Our econometric estimates show that state policies positively impact EV adoption for both BEVs and PHEVs. The vehicle purchase incentive has a pronounced effect on BEV uptake. A $1,000 increase in the purchase incentive leads to an approximately 15% increase in sales of BEVs. We test these results by examining states that have ended large purchase subsidies, and find that BEV adoption declines. Other policies—aggregated together into a policy index—likewise increase EV uptake, though more so for PHEVs. This suggests that policies related to usage are perhaps more relevant for PHEVs. Each additional policy increases PHEV sales by 18%. The contrast between the effectiveness of different types of incentives for BEVs and PHEVs offers some guidance for policymakers evaluating current state policies or considering adopting new state EV policies. In sum, we find that state policies have driven additional EV uptake—extending EV purchases to consumers who would not have otherwise entered the market.

Geographic Peer Effects for Teslas

We also examine the role of geographic peers in EV uptake in Hawaii. Hawaii provides an excellent case for studying peer effects because it has strong EV adoption, the second highest amongst U.S. states in EVs per capita (IHS Markit, U.S. Census Bureau, 2010 – 2015). Although federal and state governments offer a variety of consumer incentives, the decision to adopt EVs may also extend beyond economic and policy motivations to include behavioral and social components. Social networks, also called “peer effects,” could have a potentially large influence on vehicle choice if people are influenced in their decision to adopt an EV by peer decisions to adopt EVs. Our second study examines peer effects defined by geographic networks, i.e., by visual observations of EVs registered in one’s neighborhood. Using zip code-level EV registration data from 2013-2016 for Hawaii, we exploit a three-month gap between adoption decisions and deliveries of Teslas to estimate presence and size of peer effects. Tesla EVs were important for reigniting interest in EVs more generally and amount to 13% of registered EVs on Maui, Oahu, and Hawaii Island. Our econometric analysis identifies statistically significant neighborhood effects. Figures 2 and 3 illustrate EV and Tesla uptake, respectively, by zipcode on Oahu, Maui, and Hawaii Island; Kauai is omitted due to data limitations.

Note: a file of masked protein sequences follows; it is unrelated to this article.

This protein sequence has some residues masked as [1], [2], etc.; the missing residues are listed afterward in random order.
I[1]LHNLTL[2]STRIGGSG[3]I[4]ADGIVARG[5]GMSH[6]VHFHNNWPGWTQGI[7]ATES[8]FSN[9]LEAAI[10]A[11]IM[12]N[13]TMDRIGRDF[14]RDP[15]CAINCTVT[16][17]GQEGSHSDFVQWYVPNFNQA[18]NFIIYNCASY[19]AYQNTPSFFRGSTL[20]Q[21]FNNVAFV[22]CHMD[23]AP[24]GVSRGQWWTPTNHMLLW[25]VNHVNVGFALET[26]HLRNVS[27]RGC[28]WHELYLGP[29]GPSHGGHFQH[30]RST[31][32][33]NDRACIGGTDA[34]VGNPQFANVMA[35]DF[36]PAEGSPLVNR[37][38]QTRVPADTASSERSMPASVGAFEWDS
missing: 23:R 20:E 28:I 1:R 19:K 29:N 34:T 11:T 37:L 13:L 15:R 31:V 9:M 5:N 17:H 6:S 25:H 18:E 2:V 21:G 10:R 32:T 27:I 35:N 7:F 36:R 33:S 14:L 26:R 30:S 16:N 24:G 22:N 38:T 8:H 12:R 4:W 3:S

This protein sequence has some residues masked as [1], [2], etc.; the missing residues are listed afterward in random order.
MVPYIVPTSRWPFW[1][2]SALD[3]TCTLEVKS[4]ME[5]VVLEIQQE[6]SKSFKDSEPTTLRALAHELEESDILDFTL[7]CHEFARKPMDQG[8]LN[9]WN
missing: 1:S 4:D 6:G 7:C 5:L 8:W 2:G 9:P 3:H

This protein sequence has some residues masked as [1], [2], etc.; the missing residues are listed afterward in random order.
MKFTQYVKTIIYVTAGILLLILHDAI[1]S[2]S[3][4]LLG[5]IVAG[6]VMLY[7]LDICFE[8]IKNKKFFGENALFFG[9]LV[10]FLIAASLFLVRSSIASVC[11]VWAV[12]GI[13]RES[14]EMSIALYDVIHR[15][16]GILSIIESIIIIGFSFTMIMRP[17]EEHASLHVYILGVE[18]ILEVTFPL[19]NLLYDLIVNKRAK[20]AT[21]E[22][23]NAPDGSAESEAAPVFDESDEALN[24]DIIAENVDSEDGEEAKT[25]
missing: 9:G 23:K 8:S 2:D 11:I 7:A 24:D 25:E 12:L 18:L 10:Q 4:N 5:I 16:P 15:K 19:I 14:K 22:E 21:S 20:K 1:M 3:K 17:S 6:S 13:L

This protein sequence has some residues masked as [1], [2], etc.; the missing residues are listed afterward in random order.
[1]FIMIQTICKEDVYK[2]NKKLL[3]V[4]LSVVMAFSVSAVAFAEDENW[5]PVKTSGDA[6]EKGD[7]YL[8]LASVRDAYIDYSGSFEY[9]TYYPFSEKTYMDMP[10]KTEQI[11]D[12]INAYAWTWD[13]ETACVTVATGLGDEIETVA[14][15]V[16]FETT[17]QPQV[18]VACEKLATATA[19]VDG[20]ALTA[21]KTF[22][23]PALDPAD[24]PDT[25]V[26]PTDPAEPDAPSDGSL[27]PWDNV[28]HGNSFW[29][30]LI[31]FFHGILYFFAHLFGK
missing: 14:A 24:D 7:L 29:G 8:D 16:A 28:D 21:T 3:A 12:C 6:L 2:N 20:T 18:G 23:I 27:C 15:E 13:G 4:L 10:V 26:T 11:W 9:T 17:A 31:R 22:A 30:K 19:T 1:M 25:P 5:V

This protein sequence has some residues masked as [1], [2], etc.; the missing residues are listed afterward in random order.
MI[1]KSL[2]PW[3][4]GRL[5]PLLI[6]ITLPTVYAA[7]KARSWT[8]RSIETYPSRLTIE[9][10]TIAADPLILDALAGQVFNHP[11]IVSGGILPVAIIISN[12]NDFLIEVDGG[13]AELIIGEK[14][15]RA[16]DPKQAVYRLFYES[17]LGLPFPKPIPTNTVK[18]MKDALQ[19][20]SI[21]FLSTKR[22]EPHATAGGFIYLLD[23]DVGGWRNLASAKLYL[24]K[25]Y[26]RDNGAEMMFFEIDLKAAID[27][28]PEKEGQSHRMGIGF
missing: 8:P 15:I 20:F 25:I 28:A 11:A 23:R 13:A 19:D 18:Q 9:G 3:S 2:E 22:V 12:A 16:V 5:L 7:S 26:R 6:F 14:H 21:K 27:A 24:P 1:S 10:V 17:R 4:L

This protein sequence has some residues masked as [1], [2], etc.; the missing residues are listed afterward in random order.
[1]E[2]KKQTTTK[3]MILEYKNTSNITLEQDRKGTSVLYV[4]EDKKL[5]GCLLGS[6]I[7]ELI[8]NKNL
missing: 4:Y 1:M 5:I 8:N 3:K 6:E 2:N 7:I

Figure 2. EV Adoption on Oahu, Maui and Hawaii Island

 

Figure 3. Tesla Adoption on Oahu, Maui and Hawaii Island

We find that geographic-based peer effects generate one additional Tesla sale for every 26 Teslas sold in a zip code. How meaningful the magnitude of these peer effects may be is likely contextual. If for example policy focused specifically on marketing to peers and social networks, this may not provide much gain. However, as a pure spillover effect, peer effects can be meaningful. If, for example, Hawaii were to offer a second round of vehicle purchase subsidies, the peer multiplier effect estimated in our analysis would increase the additional Teslas purchased by 4-5% over each year of the vehicle’s life. As a lower bound, this amounts to roughly 1 additional Tesla per zipcode as a result of peer effects. One note of caution: whether the peer multiplier for Teslas—a very high-end vehicle—will translate as the peer multiplier for other lower-priced EVs, such as the Nissan Leaf or Chevy Volt, remains an open question.